Graduate Loans

Graduate loans are designed for university leavers to help them raise cash to cover the costs of starting working life.

They work in the same way as a personal loan in that they are simple, unsecured loans where you borrow up to £25,000 over a pre-determined length.

However, as the name suggests, graduate loans are for recent university leavers. To qualify, you usually must have graduated within two years of applying and must be in full-time employment.

Cash-strapped graduates may get funds on the day of acceptance but this usually comes with a fee of around £50.

Sometimes you will have to hold a current account with the same provider to get a graduate loan.

Some lenders offer better rates on their graduate loans than on standard loans but this is not guaranteed. So, before picking your borrowing option, ensure you shop around first so get a genuinely cheap loan. .

This interest charged on the amount borrowed usually depends on the amount of the graduate loan and sometimes the term as well. Most graduate loans come with a fixed interest rate which means monthly payments are also fixed. However, some flexible loans can have a variable interest rate.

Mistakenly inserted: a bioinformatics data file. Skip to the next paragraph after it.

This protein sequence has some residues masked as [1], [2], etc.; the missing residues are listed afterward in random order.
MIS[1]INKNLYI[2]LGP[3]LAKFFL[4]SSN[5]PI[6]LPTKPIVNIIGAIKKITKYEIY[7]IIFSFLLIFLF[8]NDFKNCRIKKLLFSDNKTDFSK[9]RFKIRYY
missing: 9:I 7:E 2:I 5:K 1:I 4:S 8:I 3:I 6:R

Often, the less you borrow or the shorter the loan term, the higher the interest rate.
However, that doesn’t mean the graduate loan is necessarily cheaper than one with a higher rate given paying interest over a longer period can make the loan expensive.

For example, if you’re borrowing £5,000 at 10% annual interest over three years, you’ll pay approximately £800 interest. Borrow the same amount at 5% over ten years and you’ll pay around £1,360 in interest – £560 more.

When seeing a quoted interest rate also consider that the figure mentioned will only be a typical rate which only has to be offered to two thirds of successful applicants. This means the third of those with lesser credit scores or lower income may have to pay more than expected.

Once you get a graduate loan, some lenders allow you to start repaying it many months after you get the cash.

While this looks attractive on paper, bear in mind that interest will be accruing during that time, and as you’re not reducing your balance through payments, so it will be charged on a higher amount than usual, meaning costs could mount.

Before opting for a graduate loan, check whether you can get an interest-free overdraft via a graduate current account as this could be much cheaper.